North of that river the coast is low-lying and bordered by sand-lunes, to which succeed on the Strait of Dover the cliffs in the neighborhood of the port of Boulogne and the marshes and sand-dunes of Flanders, with the ports of Calais and Dunkirk, the latter the principal French port on the NOrth Sea.
Calais - - - 52,839 50,818 59,623
It is grown largely in the departments of Nord and Pas-de-Calais and in those of the Seine basin, the southern limit of its cultivation being roughly a line drawn from Bordeaux to Lyons.
Flax is cultivated chiefly in the northern departments of Nord, Seine- Infrieure, Pas-de-Calais, Ctes-du-Nord, hemp in Sarthe, Morbihan and Maine-ct-Loire.
)ulonnais Pas-de-Calais 5
The environs of Creil (Oise) and Chteau-Landon (Seine-et-Marne) are noted for their freestone (pierre de taille), which is also abundant at Euville and Lrouville in Meuse; the production of plaster is particularly important in the environs of Paris, of kaolin of fine quality at Yrieix (1-Jaute-Vienne), of hydraulic lime in Ardche (Le Teil), of lime phosphates in the department of Somme, of marble in the departments of HauteGaronne (St Beat), Hautes-Pyrnes (Campan, Sarrancolin), Isre and Pas-de-Calais, and of cement in Pas-de-Calais (vicinity of Boulogne) and Isre (Grenoble).
There are important zinc works at Auby and St Amand (Nord) and Viviez (Aveyron) and Noyelles-Godault (Pas-de-Calais); there are lead works at the latter place, and others of greater irirportance at Couron (Loire-Infrieure).
The production of lace and guipure, occupying 112,000 persons, is carried on mainly in the towns and villages of Haute-Loire and in Vosges (Mirecourt), Rhne (Lyons), Pas-de-Calais (Calais) and Paris.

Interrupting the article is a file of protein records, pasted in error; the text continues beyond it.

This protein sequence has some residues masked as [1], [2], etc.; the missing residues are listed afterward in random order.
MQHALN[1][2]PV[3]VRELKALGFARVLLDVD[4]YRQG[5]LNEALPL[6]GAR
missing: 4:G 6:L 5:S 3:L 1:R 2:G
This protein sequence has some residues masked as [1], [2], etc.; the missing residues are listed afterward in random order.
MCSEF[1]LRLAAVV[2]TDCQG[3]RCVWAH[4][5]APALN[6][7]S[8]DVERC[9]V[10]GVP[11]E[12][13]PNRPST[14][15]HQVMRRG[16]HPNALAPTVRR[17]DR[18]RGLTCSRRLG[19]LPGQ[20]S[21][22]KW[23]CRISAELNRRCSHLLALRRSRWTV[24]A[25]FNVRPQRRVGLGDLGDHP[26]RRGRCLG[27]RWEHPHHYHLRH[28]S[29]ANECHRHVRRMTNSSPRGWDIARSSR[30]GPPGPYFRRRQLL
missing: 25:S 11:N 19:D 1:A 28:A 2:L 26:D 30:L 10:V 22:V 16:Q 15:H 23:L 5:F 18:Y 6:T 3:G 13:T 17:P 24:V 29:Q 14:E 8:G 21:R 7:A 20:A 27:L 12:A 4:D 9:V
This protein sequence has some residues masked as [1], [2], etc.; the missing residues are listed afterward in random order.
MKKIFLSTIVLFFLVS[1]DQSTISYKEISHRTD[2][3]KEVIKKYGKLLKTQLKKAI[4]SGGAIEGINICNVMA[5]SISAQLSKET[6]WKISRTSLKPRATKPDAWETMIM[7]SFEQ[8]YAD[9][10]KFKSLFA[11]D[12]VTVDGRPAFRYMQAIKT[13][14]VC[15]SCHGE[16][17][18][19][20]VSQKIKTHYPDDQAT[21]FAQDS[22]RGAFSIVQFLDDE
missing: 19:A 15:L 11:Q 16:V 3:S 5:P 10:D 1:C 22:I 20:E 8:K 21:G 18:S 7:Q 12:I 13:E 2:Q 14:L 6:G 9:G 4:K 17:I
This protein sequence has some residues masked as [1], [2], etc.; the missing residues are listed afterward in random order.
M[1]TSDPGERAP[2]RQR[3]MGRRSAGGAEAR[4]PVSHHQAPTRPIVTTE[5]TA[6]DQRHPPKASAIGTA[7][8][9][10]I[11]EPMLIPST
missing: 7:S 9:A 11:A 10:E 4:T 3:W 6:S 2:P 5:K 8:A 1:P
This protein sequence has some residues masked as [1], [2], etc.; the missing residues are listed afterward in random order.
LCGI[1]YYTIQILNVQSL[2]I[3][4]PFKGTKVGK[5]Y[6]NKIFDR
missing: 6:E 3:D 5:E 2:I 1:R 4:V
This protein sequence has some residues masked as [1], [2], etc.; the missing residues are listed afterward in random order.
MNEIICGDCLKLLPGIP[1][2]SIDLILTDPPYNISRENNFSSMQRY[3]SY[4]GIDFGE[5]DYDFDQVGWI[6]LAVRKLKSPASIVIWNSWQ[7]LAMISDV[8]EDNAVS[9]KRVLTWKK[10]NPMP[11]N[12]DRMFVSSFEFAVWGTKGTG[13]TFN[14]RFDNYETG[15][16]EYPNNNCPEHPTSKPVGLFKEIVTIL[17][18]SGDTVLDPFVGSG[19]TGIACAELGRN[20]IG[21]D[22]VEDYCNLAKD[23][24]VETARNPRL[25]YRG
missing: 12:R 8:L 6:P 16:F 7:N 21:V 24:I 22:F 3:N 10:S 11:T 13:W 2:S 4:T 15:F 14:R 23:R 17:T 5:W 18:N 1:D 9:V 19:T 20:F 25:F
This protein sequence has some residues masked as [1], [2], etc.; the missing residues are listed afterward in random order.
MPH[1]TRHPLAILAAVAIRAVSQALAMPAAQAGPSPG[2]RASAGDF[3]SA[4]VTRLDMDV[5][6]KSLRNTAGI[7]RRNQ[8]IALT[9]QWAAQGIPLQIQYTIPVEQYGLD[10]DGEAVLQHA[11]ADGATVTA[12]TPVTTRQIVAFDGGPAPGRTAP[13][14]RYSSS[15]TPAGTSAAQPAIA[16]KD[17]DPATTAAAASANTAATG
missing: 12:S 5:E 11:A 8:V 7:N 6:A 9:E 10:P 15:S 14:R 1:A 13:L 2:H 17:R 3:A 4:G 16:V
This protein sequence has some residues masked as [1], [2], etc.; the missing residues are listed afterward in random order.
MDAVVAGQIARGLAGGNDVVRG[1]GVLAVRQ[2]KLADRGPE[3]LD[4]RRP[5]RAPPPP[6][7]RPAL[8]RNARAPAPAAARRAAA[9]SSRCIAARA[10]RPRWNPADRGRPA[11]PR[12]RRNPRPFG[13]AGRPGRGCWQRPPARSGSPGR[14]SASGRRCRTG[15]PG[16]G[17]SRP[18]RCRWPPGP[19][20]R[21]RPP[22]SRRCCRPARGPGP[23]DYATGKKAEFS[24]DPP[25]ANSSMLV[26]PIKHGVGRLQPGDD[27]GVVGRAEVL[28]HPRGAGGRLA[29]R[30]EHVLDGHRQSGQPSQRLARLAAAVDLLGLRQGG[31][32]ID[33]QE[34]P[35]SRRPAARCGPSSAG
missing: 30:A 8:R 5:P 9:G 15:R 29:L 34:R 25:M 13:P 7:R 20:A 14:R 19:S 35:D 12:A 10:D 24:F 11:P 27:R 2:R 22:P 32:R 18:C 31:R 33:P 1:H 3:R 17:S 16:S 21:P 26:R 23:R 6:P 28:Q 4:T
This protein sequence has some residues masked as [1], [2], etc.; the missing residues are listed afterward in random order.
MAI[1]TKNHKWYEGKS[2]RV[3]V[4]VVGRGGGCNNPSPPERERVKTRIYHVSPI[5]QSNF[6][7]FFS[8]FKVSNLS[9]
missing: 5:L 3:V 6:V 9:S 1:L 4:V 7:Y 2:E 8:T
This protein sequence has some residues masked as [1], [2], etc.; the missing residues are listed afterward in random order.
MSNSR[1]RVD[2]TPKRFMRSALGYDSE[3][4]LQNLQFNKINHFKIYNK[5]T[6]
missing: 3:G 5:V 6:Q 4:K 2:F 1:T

Sugar.The manufacture of sugar is carried on in the departments of the north, in which the cultivation of beetroot is general Aisne, Nord, Somme, Pas-de-Calais, Oise and Seine-et-Marne, the three first being by far the largest producers.
Aisne, Pas-de-Calais and Somme rank next to Nord.
Besides the above, Boulogne, the most important fishing port in the country, Calais, Dieppe, Concarneau, Douarnenez, Les Sables dOlonne, La Rochelle, Marennes and Arcachon are leading ports for the herring, sardine, mackerel and other coast-fisheries of the ocean, while Cette, Agde and other Mediterranean ports are engaged in the tunny and anchovy fisheries.
The canal and river system attains its greatest utility in the north, northeast and north-centre of the country; traffic is thickest along the Seine below Paris; along the rivers and small canals of the rich departments of Nord and Pas-de-Calais and along the Oise and the canal of St Quentin whereby they communicate with Paris; along the canal from the Marne to the Rhine and the succession of waterways which unite it with the Oise; along the Canal de lEst (departments of Meuse and Ardennes); and along the waterways uniting Paris with the Sane at Chalon (Seine, Canal du Loing, Canal de Briare, Lateral canal of the Loire and Canal du Centre) and along the Sane between Chalon and Lyons.
The Nord, which serves the rich mining, industrial and farming districts of Nord, Pas-de-Calais, Aisne and Somme, connecting with the Belgian railways at several points.
Its main lines run from Paris to Calais, via Creil, Amiens and Boulogne, from Paris to Lille, via Creil and Arras, and from Paris to Maubeuge via Creil, Tergnier and St Quentin.
79.5 Calais 14.1
Of the coast defences the principal are Toulon, Antibes, Rochefort, Lorient, Brest, Olron, La Rochelle, BelleIsle, Cherbourg,St-Malo, Havre, Calais, Gravelines and Dunkirk A number of the older fortresses, dating for the most part from Louis XIV.s time, are still in existence, but are no longer of military importance.
LILLF Nord, Aisne, Ardennes, Pas-de-Calais, Somme.
The Barre granites, like those of Woodbury and Calais (also in Washington county) and part of those of South Ryegate, Kirby and Newark (Caledonia county), are of the biotite type; they are grey, except the stone from Newark, which is pinkish.
France and Great Britain jointly acquired the cables between Calais and Dover, Boulogne and Folkestone, Dieppe and Beachy Head, Havre and Beachy Head, Piron, near Coutances, and Vieux Châteaux (St Heliers, Jersey).